And you thought fiddles were expensive?
A one-sentence letter said to be written by Mozart sold for $217,000 on Wednesday to a U.S. East Coast music collector, according to Boston-based RR Auction.
Written in German, the note (pictured above, with the address pictured on the right) is undated, but likely from July or August of 1786, according to the auction house. The letter, signed "Mozart," is addressed to Austrian botanist Nikolaus Joseph von Jacquin, asking him to return three musical scores by way of messenger. Translation: "I ask you to send me by the bearer of this, the Quartet in g minor, the Sonata in Eb and the ‘New Trio in g.’"
According to the auction house, the pieces referred to are Mozart's Piano Quartet No. 1 in G minor (K.478, 1785), Violin Sonata No. 33 in E-flat major (K.481, 1785), and Trio for Piano, Violin and Cello in G Major (K.496, 1786). RR Auction describes the history of the letter: "This last ‘new trio in g’ was completed on July 8, 1786, and thus this letter probably dates to shortly thereafter. While K.478 was published as early as December 1785, the other two would see publication in 1786; the edition of Mozart’s ‘Briefe und Aufzeichnungen’ by Bauer and Deutsch hypothesizes that the composer required the latter two works in order to prepare them for publication However, Mozart is known to have written to the Prince of Furstenberg on August 8, 1786, offering him a number of compositions including these three clustered together at the end of his list. Thus, Mozart’s request would appear to be in connection with his plans of offering them to the Donaueschingen court."
“Mozart letters are among the most sought after of all musical autographs, and with such specificity concerning his own compositions this is a truly outstanding example,” said Bobby Livingston, Executive VP at RR Auction.
The letter came from German dealer and authority on Classical music autographs, Livingston said Thursday. The letter, which has been cited in the past by Mozart scholars in at least three documents, was acquired from a German private collection, he said.
"The provenance of this piece is very strong," Bill White, appraiser for RR Auction said Thursday. "We compared it to several known authentic examples. His handwriting varies a bit from example to example."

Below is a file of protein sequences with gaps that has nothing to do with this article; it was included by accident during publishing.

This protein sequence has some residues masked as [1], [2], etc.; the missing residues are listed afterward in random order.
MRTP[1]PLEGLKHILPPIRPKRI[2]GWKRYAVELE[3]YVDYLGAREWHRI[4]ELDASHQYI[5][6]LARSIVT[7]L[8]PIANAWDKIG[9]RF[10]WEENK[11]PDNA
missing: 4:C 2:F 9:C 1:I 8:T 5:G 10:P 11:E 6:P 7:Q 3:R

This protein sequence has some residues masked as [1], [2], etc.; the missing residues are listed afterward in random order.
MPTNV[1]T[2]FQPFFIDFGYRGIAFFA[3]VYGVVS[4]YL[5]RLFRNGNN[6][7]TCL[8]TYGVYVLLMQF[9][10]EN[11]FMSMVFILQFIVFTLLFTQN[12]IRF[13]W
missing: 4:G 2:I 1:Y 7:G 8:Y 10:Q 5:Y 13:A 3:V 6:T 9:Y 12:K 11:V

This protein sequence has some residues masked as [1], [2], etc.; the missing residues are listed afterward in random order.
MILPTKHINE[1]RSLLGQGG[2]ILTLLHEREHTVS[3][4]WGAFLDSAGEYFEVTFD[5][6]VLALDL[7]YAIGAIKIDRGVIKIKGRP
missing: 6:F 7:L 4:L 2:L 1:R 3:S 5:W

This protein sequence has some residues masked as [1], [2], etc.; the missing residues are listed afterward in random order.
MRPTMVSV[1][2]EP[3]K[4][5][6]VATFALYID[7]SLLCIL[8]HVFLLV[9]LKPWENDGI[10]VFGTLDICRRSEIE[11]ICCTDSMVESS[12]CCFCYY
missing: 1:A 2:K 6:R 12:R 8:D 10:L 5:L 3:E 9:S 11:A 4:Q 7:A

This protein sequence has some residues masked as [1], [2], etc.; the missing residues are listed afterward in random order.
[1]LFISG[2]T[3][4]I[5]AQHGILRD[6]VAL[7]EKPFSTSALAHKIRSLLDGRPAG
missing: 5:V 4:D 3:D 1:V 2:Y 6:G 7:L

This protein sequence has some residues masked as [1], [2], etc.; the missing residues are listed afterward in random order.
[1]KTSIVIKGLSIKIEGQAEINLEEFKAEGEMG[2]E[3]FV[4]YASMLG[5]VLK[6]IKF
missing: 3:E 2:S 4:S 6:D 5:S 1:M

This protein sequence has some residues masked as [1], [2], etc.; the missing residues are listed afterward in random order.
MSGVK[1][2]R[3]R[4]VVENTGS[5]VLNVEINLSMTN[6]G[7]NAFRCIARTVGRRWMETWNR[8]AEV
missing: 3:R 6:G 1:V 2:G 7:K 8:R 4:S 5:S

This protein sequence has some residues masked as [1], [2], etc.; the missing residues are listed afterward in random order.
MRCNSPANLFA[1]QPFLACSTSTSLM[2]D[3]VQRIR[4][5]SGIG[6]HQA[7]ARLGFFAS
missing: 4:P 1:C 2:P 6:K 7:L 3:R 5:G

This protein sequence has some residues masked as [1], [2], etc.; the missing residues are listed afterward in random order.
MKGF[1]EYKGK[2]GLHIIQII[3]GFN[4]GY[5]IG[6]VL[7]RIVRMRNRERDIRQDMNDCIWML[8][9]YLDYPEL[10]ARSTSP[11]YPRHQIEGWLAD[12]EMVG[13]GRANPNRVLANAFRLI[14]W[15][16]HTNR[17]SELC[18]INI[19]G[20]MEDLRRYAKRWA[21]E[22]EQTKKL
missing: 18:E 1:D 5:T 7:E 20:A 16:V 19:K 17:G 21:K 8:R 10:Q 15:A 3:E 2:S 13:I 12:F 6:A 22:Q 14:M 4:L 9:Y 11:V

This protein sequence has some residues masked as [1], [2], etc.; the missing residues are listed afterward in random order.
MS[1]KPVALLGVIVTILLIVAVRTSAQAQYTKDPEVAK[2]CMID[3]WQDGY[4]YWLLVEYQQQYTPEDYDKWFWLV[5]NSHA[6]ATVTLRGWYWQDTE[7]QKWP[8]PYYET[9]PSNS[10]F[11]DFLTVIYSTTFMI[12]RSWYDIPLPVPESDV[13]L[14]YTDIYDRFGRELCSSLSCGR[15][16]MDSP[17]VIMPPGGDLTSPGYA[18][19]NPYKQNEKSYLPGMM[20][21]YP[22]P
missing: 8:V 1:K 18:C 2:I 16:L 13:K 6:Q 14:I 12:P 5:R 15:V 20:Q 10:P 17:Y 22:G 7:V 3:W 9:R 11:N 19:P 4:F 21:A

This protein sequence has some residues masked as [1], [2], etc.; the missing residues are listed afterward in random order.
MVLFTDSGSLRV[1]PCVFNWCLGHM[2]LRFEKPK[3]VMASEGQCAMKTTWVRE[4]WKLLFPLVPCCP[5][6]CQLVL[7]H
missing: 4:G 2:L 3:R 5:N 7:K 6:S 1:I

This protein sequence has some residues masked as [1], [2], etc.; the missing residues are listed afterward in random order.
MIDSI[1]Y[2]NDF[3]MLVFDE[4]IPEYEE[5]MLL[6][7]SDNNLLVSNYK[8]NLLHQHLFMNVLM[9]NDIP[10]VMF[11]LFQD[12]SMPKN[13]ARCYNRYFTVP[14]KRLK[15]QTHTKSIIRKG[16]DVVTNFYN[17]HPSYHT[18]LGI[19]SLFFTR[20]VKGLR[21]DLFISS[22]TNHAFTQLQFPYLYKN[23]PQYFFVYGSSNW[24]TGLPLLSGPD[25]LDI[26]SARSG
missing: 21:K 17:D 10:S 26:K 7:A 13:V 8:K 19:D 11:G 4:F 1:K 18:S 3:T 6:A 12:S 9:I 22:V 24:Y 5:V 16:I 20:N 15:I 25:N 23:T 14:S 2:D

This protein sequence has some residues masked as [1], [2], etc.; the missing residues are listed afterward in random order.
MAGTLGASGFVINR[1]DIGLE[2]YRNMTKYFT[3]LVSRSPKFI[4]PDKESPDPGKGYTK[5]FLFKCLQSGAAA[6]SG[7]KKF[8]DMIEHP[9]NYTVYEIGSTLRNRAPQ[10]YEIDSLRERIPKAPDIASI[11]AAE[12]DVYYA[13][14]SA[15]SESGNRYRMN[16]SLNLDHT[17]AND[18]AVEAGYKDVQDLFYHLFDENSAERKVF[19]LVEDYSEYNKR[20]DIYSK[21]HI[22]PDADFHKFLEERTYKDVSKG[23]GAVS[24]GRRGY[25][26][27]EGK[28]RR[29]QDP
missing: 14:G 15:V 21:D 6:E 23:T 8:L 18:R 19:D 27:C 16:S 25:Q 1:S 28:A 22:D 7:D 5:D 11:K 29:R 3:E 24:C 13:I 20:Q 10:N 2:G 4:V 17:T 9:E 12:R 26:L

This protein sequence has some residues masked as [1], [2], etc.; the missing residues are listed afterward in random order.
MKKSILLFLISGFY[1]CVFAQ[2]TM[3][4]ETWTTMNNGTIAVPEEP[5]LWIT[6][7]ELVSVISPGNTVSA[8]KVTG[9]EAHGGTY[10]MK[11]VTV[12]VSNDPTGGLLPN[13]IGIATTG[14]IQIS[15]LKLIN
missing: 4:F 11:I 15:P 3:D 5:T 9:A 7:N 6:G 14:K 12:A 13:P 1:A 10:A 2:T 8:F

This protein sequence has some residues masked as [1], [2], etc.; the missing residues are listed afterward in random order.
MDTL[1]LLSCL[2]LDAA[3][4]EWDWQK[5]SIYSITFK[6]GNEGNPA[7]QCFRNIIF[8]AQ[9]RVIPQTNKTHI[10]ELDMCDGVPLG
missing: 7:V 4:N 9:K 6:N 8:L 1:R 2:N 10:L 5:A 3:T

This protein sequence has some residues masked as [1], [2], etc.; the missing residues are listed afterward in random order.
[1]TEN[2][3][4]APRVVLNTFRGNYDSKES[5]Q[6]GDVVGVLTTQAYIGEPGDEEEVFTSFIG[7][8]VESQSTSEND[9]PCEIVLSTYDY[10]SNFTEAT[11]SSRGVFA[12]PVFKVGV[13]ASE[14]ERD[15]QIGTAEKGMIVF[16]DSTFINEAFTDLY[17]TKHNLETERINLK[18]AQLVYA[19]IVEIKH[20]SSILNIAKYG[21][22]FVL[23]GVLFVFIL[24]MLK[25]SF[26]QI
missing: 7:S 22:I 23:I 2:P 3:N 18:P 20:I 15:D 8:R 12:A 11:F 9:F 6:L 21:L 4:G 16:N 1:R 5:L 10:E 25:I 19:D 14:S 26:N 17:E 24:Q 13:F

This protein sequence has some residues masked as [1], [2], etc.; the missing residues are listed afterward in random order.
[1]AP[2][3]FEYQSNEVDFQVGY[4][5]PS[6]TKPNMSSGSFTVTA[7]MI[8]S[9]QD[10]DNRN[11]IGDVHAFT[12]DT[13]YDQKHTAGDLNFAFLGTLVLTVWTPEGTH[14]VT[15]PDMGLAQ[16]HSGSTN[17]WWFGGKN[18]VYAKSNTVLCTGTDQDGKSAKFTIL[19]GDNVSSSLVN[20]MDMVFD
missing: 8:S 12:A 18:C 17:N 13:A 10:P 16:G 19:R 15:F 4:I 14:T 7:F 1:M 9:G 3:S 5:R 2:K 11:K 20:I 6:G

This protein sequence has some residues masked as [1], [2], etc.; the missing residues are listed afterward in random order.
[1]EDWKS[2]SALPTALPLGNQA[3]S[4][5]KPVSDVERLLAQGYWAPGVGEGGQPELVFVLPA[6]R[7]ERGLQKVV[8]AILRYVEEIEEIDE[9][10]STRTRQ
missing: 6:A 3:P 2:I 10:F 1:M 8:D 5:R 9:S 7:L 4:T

Of course, Wolfgang Amadeus Mozart (1756-1791) wrote numerous letters during his short life, and with much juicier content than this. Some 1,400 letters between Mozart and his family are known to exist, and many are available online, at In Mozart's Words, in original German and in English, Italian and French translation. Around half of the originals are held by the Salzburg Mozarteum Foundation.
The letters open a window on Mozart's daily life, history, personality and struggles, but Mozart's letters also are known for their crude language and scatological humor.
A recent book provides many of the letters English translation: Mozart's Letters, Mozart's Life: Selected Letters, by Robert Spaethling.
Many originals, in Mozart's handwriting, can be found online as well. And to sign off, here is W.A. Mozart's full signature from Wikimedia Commons:
There's lots of worse ways to spend $200,000 than a letter written by Mozart. For all we know, the buyer has made an investment and plans to use the profit therefrom for philanthropic work. Now, spending $5 on a cup of coffee -- that's just wrong.
This article has been archived and is no longer accepting comments.
Violinist.com is made possible by...
Dimitri Musafia, Master Maker of Violin and Viola Cases
Thomastik-Infeld's Dynamo Strings
Violinist.com Summer Music Programs Directory
Johnson String Instrument/Carriage House Violins
Discover the best of Violinist.com in these collections of editor Laurie Niles' exclusive interviews.
Violinist.com Interviews Volume 1, with introduction by Hilary Hahn
Violinist.com Interviews Volume 2, with introduction by Rachel Barton Pine
October 16, 2015 at 03:49 PM · I notice that the address portion is in French.